Top Ten Movie Dads

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Gregory Peck as Atticus Finch in To Kill A Mockingbird

By Steven D. Greydanus


Picking the top 10 movie dads was both easier and harder than picking the top 10 movie moms (see last month). Easier, because there were more candidates to choose from—and harder for the same reason! (Candidates for worst movie dads are also more plentiful than worst movie moms. For better or worse, Hollywood is still a man’s world.)

 

As with the moms list, I considered biological, adoptive, and foster fathers for the main list below (although I wound up with 10 biological fathers); the runners-up list also includes some “father-figure” characters. Both lists are alphabetical by film.


Tevye (Topol), Fiddler on the Roof (1971)
Atticus Finch was a man ahead of his time and place; Tevye, a hardworking Russian Jew in 1905 Tsarist Russia, is a man deeply shaped by tradition struggling in a rapidly changing world. Out of love for his daughters, he bends further than he ever thought he could yet sticks to his deepest principles, despite the agonizing cost.


Marlin (Albert Brooks), Finding Nemo (2003)
Mufasa and Mr. Incredible are more impressive, but Marlin, for all his anxieties, is the reason Finding Nemo is arguably the best animated father-son story ever. Fatherhood defines Marlin, and he rises to true heroism—reluctantly at first, but finally with unstoppable resolve.


Frank Sullivan (Dennis Quaid), Frequency (2000)
Has anyone, even Steve Martin or Spencer Tracy, played more sympathetic fathers in more movies than Dennis Quaid (see The Rookie, Soul Surfer, etc.)? In Frequency, probably the ultimate Hollywood father-son weepie, he plays a devoted, heroic dad who moves heaven and earth to be there when his son (Jim Caviezel) needs him most.


Gwilym Morgan (Donald Crisp), How Green Was My Valley (1941)
In John Ford’s sentimental, elegiac, Best-Picture winner about a family of six sons and one daughter in a tight-knit Welsh coal-mining community, Mr. Morgan stands tall as a pillar in his community and the justly revered head of his family—though his wife and grown sons are very much his equals.


Giuseppe Conlon (Pete Postlethwaite), In the Name of the Father (1993)
In this fact-based film, Daniel Day-Lewis plays a petty Irish street thief wrongly implicated with his upright father in an IRA bombing. Straight as an arrow, devoutly Catholic, with indomitable dignity, Giuseppe unfailingly puts his best face on the worst circumstances and never gives up on his son.


Guido Orefice (Roberto Benigni), Life Is Beautiful (1997)
Though controversial for its sentimental, tragicomic tale of love and loss in the shadow of the Holocaust, Roberto Benigni’s popular Best-Picture winner offers a moving portrayal of a father’s self-sacrificial efforts to shield his son from the worst of the darkness around them.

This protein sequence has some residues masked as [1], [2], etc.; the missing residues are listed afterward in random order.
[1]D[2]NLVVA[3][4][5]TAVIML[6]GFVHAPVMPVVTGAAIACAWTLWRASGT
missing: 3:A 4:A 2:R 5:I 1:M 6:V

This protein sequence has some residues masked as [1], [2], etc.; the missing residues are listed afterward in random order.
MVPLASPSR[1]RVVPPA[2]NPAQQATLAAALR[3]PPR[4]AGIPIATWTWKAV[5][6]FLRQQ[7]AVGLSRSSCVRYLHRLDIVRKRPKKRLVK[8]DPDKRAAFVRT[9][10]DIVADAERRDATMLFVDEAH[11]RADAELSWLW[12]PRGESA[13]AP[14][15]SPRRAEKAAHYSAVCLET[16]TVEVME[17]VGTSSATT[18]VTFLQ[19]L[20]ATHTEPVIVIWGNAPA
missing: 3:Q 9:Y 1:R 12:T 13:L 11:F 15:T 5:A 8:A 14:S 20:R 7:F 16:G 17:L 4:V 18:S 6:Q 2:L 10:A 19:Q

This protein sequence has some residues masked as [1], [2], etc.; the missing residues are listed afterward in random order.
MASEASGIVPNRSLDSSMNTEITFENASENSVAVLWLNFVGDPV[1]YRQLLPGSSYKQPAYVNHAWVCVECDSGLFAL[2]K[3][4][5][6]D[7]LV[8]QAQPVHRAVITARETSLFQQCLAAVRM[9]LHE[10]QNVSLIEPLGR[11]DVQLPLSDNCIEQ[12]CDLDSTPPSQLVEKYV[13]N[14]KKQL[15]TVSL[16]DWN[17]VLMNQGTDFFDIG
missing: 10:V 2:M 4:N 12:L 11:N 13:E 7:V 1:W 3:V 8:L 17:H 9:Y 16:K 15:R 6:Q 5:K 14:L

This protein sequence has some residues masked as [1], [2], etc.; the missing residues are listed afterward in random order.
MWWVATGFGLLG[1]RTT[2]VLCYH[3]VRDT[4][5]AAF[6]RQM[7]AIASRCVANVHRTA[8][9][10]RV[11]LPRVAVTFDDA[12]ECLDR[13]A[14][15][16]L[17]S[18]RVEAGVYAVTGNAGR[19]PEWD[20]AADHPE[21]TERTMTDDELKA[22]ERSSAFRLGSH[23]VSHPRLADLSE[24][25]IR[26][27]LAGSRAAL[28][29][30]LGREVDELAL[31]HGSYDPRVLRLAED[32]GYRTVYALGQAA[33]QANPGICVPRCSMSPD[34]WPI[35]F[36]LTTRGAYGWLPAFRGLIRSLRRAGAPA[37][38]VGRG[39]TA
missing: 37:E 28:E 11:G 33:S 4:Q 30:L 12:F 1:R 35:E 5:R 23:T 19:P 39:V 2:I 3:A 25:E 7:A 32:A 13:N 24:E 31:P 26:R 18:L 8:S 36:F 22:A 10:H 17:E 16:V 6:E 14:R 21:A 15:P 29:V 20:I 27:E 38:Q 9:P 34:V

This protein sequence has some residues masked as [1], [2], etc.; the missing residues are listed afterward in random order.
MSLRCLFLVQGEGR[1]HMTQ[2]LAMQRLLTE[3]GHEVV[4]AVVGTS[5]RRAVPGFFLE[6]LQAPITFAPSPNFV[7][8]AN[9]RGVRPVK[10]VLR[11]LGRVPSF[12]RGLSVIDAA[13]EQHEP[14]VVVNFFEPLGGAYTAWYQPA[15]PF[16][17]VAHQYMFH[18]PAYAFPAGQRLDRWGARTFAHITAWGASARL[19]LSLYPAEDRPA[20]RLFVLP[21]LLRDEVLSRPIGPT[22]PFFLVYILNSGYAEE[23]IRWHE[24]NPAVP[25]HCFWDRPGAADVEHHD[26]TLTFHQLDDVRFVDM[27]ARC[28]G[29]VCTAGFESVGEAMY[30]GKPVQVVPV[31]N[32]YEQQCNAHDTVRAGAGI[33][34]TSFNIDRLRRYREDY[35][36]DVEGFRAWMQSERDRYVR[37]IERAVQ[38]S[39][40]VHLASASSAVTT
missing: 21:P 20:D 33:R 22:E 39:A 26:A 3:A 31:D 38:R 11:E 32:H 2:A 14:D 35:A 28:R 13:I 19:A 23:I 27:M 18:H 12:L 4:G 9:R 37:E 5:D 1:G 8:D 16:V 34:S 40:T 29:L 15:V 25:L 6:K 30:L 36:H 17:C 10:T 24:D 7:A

St. Thomas More (Paul Scofield), A Man for All Seasons (1965)
Like Atticus Finch, Thomas More is occupied with weighty matters outside his family, but the warmth and mutual affection between him and his daughter Margaret, his pride in her intellect and accomplishments, and her deep filial piety toward him reveal More as the best of fathers.


Dr. Tatsuo Kusakabe (Shigesato Itoi), My Neighbor Totoro (1988)
Studio Ghibli is renowned for films featuring sympathetic parents, but Dr. Kusakabe, caring for his two daughters while their mother is hospitalized, is arguably the best: easygoing and good-humored, attentive despite his workload, and alive to the childlike wonder of his daughters’ world.


Chris Gardner (Will Smith), The Pursuit of Happyness (2006)
Chris Gardner is among the most responsible, most self-sacrificing struggling fathers in Hollywood history (see also Cinderella Man). Based on a true story, the film celebrates Chris’s heroic determination to protect and care for his son under increasingly desperate circumstances, including homelessness.


Atticus Finch (Gregory Peck), To Kill a Mockingbird (1962)
Atticus Finch is the most universal fixture on lists of best movie dads for a reason. Not only is he one of cinema’s great heroes, he’s a hero to his children, and rightly so. Authoritative but not authoritarian, righteous but not rigid, reserved but not distant—he offers his children one of the greatest gifts a father can: a high standard to live up to.

Runners-up

James Braddock (Russell Crowe), Cinderella Man (2005); Pacha (John Goodman), The Emperor’s New Groove (2000); Mr. Incredible (Craig T. Nelson), The Incredibles (2004); Peter Bailey (Samuel S. Hinds), It’s a Wonderful Life (1946); The Tramp (Charlie Chaplin) The Kid (1921); Mufasa (James Earl Jones), The Lion King (1994); St. Vincent de Paul (Pierre Fresnay), Monsieur Vincent (1947); Rev. Maclean (Tom Skerritt), A River Runs Through It (1992); Olivier (Olivier Gourmet), The Son (2002), Arthur Winslow (Nigel Hawthorne), The Winslow Boy (1999).

 

*The banner photograph on the home page features Will Smith as Chris Gardner from The Pursuit of Happyness.

Steven D. Greydanus

Steven D. Greydanus is the author of the website The Decent Films Guide (DecentFilms.com) and regularly appears in Catholic print, radio, and television. He is pursuing diaconal studies in the Archdiocese of Newark. He and his wife, Suzanne, have seven children.